- Summer Activities
- Winter Activities
- Ski Slopes for beginners
- Bialka Tatrzanska
- Karol Szymanowski Museum
- Kasprowy Wierch
- Morskie Oko
- Wieliczka Salt Mine
- Krupowki Street - Pedestrian Zone
The Wieliczka Salt Mine
The famous Salt Mine, located in the town of Wieliczka in southern Poland, lies within the Kraków metropolitan area. The mine, built in the 13th century, produced table salt continuously until 2007, as one of the world's oldest salt mines still in operation. Commercial mining was discontinued in 1996 due to low salt prices and mine flooding.
The mine's attractions include dozens of statues and four chapels that have been carved out of the rock salt by the miners. The oldest sculptures are augmented by the new carvings by contemporary artists.
The mine is one of Poland's official national Historic Monuments as designated in the first round, September 16, 1994. Its listing is maintained by the National Heritage Board of Poland.
The Wieliczka salt mine reaches a depth of 327 metres and is over 287 kilometres long. During World War II, the shafts were used by the occupying Germans as an ad-hoc facility for various war-related industries. The mine features an underground lake; and the new exhibits on the history of salt mining, as well as a 3.5 kilometres touring route that includes historic statues and mythical figures carved out of rock salt in distant past. More recent sculptures have been fashioned by contemporary artists.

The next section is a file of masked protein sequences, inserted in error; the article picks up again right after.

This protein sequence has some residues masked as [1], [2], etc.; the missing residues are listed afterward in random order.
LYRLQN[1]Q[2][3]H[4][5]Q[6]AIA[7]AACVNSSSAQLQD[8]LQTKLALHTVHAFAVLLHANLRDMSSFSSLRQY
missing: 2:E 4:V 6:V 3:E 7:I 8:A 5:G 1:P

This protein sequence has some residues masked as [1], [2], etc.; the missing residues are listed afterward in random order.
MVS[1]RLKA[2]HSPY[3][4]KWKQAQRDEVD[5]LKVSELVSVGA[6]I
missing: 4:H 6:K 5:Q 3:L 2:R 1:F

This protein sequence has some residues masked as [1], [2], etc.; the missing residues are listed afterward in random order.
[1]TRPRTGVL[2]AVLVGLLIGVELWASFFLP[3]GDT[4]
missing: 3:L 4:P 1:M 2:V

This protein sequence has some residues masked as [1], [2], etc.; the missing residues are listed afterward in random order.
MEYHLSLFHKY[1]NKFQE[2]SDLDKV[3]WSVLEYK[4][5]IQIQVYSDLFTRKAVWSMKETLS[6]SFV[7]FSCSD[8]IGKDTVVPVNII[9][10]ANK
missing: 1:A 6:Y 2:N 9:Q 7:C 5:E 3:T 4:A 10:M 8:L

The Wieliczka mine is often referred to as "the Underground Salt Cathedral of Poland." In 1978 it was placed on the original UNESCO list of the World Heritage Sites. Even the crystals of the chandeliers are made from rock salt that has been dissolved and reconstituted to achieve a clear, glass-like appearance. It also houses a private rehabilitation and wellness complex.
In 2010 it was successfully proposed that the nearby historic Bochnia Salt Mine (Poland's oldest salt mine) be added to the list of UNESCO World Heritage sites.